Hoping For Light to Get Me Through the Dark
I feel fragile.
It doesn’t take much to set me off both physically and mentally right now, and I know it’s because of my progressing AxSpA.
My condition seems to have negatively progressed over the recent months and all I can do is wait.
I will be ready to go out the door and suddenly I will feel so poorly that I can’t stand up anymore. Just go on without me. Even though I really want to be a part of whatever the day has to offer, I go back to bed.
Easy tasks feel impossible
On the worst days, standing for 20 minutes to do the dishes seems like the most difficult task in the world and I struggle to get it done. I’m often soaked in sweat when I finish, even though it’s a simple, mundane task.
The brain fog drives me crazy. Some days I’m barely functional.
Typically, I’m a very detail-oriented person. Quick-witted, attentive to the world around me, my brain going a million miles an hour. Traits I take pride in and attribute to the success I have.
Over the past few months, this has shifted. It’s one of the signs I’ve developed that I’m having a bad day.
I can be in the middle of making dinner and the next moment have no idea why I’m standing in the kitchen, staring down at whatever it is I’m preparing, unable to process the next steps.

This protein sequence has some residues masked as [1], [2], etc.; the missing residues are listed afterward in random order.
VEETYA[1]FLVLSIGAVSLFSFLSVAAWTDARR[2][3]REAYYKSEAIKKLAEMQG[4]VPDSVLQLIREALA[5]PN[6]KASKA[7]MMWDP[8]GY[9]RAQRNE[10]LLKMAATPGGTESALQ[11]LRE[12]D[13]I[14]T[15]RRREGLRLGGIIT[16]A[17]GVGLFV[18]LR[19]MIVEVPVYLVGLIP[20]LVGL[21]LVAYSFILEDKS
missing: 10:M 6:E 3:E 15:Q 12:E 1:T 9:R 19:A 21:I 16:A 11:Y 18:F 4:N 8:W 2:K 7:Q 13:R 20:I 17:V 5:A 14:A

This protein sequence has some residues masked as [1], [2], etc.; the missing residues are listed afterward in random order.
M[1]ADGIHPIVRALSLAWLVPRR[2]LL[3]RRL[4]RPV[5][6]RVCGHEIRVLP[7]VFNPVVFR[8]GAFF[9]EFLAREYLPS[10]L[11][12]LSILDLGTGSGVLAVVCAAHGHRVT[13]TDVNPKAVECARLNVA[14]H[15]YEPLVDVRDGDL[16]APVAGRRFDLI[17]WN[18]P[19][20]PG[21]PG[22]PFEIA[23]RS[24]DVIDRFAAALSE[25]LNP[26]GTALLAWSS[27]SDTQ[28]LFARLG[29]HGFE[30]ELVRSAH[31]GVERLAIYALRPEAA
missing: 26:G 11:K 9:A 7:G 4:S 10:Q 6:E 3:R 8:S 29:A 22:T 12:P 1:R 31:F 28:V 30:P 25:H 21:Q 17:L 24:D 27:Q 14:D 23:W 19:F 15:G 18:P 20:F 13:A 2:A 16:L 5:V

For someone with good coordination, I’ve become clumsy. I drop things out of the blue, I knock things over, I make a mess trying to cook or clean – how ironic.
It is absolutely infuriating
I know it’s out of my control, caused by a disease. I don’t get to decide when flares occur, but that doesn’t make it any less frustrating.
The smallest things can set me off. When I’m in a flare, in complete frustration, I can feel like the wind gusting in my face or the sun beating down on my skin is a personal taunt from the universe and it aggravates me.
Can you imagine, getting angry at the wind?
Often the most trivial things make me want to blow a fuse, but deep down I’m just angry at an uncontrollable part of myself.
The lack of control is what I find the most frustrating.
Three to six months is the timeline I must wait to know if my current medication will work or not. Only six weeks have passed. Some days I feel improvements, but not enough to quell the frustration. It is a hurry up and wait process, a trial and error process, and it’s mostly been error thus far.
Hope is all I’m left with
I hope this medication will be the one that works. I hope I can find a sense of myself soon. I hope the good times start to outshine the bad times soon.
I get through by focusing on the positives. I’m not worried about losing the roof over my head nor the food on my table, for which I’m grateful. It’s frustrating but it could be worse. Perspective and gratitude help me get through the worst times.
Though I may feel fragile right now, it’s going to take a lot more than this to break me.
Does reading AxSpA patient stories help you in your journey?